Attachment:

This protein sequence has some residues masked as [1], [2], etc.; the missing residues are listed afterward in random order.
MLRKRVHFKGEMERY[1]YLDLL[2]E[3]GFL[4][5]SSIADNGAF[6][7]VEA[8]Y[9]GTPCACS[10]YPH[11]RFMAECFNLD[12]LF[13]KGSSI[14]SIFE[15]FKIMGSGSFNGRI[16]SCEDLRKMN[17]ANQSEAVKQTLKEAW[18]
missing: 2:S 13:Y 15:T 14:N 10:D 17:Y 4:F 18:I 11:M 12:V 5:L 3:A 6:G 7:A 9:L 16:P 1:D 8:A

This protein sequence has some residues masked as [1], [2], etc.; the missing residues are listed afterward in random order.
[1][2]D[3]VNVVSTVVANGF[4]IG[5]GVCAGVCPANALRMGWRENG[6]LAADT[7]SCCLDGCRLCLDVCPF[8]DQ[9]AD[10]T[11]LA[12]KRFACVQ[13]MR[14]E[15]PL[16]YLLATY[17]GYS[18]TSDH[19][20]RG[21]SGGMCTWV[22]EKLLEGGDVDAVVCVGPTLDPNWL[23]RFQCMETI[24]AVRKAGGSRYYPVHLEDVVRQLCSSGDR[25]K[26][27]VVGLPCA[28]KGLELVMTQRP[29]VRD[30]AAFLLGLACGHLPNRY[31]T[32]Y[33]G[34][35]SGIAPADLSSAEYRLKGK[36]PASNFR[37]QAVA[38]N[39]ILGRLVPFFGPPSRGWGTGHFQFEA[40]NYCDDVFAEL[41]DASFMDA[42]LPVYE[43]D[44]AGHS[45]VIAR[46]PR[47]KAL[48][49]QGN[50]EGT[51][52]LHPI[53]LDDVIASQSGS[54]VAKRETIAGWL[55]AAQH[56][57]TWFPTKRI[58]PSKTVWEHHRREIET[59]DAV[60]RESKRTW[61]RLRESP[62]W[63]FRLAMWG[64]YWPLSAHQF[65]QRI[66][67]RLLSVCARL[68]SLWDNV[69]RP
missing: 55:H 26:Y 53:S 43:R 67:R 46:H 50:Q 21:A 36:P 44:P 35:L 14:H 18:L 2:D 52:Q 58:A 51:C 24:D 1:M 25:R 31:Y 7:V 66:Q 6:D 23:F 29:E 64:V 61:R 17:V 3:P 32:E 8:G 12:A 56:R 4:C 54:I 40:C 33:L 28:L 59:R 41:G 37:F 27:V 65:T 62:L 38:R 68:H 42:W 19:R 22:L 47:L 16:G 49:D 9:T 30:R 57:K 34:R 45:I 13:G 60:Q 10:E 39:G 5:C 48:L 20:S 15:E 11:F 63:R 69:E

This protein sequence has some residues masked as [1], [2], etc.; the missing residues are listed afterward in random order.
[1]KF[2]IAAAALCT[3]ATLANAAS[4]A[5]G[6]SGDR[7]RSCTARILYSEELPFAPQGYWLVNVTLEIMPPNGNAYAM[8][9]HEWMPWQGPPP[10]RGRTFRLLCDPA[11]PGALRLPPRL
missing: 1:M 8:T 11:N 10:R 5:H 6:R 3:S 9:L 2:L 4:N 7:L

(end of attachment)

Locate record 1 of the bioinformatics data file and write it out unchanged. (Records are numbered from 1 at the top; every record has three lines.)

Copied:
This protein sequence has some residues masked as [1], [2], etc.; the missing residues are listed afterward in random order.
MLRKRVHFKGEMERY[1]YLDLL[2]E[3]GFL[4][5]SSIADNGAF[6][7]VEA[8]Y[9]GTPCACS[10]YPH[11]RFMAECFNLD[12]LF[13]KGSSI[14]SIFE[15]FKIMGSGSFNGRI[16]SCEDLRKMN[17]ANQSEAVKQTLKEAW[18]
missing: 2:S 13:Y 15:T 14:N 10:D 17:Y 4:F 18:I 11:M 12:V 5:L 3:A 6:G 7:A 9:L 16:P 1:D 8:A